U.S. commercial construction surged 12.9 percent in 2007, responding to high occupancy rates and easy financing, according to a report from McGraw-Hill’s
U.S. commercial construction surged 12.9 percent in 2007, responding to high occupancy rates and easy financing, according to a report from McGraw-Hill’s financial research and analysis division, Standard & Poor’s. U.S. Commercial Construction: After The Wave Comes The Trough reports that new activity dropped sharply in the fourth quarter, as financing became more difficult and employment growth slowed. S&P expects new commercial starts to weaken further in 2008, but the carry-through from buildings that reached groundbreaking in 2007 should keep construction spending above that of 2007.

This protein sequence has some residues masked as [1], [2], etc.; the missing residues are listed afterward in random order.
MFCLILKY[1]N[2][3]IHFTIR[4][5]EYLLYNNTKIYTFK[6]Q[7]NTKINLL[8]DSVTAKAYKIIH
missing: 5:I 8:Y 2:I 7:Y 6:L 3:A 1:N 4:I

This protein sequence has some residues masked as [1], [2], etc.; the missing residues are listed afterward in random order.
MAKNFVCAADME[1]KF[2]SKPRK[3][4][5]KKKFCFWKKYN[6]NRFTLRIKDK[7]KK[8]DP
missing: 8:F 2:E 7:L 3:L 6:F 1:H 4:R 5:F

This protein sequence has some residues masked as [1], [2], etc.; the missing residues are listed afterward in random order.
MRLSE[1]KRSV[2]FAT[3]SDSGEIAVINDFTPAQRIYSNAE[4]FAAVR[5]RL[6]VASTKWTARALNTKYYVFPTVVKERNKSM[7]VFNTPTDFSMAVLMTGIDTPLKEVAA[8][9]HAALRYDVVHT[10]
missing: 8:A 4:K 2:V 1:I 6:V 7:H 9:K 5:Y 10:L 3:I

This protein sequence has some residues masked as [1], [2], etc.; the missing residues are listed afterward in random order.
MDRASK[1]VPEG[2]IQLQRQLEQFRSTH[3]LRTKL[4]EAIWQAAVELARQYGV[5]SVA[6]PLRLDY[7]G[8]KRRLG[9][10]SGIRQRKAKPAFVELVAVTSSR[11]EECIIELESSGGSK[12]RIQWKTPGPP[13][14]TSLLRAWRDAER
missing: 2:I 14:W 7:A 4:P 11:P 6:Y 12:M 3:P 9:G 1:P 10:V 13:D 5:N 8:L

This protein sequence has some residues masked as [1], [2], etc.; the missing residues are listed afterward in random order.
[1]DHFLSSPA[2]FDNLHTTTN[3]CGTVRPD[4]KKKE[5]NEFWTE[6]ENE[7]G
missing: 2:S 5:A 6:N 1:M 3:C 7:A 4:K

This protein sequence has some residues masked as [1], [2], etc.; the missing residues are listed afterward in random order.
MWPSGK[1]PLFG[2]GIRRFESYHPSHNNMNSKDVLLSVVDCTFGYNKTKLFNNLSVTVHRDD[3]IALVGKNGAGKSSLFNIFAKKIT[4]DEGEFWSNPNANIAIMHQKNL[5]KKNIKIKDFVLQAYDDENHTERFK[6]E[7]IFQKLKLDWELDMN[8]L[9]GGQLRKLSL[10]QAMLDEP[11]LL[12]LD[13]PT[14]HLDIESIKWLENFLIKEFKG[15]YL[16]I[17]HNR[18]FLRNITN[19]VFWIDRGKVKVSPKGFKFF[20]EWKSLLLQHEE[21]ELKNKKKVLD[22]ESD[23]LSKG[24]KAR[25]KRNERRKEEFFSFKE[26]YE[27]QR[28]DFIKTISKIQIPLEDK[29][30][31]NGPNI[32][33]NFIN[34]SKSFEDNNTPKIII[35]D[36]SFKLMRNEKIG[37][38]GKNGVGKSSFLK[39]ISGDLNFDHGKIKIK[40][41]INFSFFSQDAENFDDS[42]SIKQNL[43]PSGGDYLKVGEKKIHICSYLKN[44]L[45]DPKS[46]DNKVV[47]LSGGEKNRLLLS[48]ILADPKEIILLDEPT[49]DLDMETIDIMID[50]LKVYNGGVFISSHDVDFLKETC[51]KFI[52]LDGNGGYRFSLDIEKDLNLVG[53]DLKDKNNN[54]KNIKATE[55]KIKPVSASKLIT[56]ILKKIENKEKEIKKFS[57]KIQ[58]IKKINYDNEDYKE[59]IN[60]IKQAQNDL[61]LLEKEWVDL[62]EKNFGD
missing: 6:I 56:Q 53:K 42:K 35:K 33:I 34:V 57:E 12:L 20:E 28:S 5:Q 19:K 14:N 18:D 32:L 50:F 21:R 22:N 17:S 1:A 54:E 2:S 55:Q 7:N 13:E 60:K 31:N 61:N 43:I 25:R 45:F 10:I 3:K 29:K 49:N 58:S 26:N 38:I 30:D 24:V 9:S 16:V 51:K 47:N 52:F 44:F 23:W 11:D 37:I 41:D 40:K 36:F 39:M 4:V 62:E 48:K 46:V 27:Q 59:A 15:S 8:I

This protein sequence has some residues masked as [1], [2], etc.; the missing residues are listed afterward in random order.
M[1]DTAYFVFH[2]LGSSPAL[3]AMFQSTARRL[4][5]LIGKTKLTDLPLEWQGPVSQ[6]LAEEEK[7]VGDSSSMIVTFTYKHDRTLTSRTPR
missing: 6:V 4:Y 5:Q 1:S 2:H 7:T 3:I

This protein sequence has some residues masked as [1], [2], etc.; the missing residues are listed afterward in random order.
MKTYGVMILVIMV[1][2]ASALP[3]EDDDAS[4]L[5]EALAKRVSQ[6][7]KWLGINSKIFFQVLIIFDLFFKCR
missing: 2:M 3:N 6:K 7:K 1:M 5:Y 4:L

All categories of commercial construction, plus multifamily housing, are likely to weaken, with apartments in the greatest danger and offices the least. On the positive side, the degree of overbuilding in commercial properties is far less than it was in the late 1980s, where downtown office vacancy rates were 20 percent, even before the start of the recession. At the end of 2007, vacancies were averaging about half that level; but, a recession reduces demand for office and retail space.
Overall, commercial construction starts (inflation adjusted) are expected to drop 16 percent in 2008 and 9.0 percent in 2009. However, a deeper recession would mean a worse decline. In S&P’s severe recession alternative, building drops 20 percent in both 2008 and 2009. The U.S. Commercial Construction report is available to subscribers of RatingsDirect at www.ratingsdirect.com. Nonsubscribers may purchase the report by calling 212/438-9823, or e-mailing research[email protected].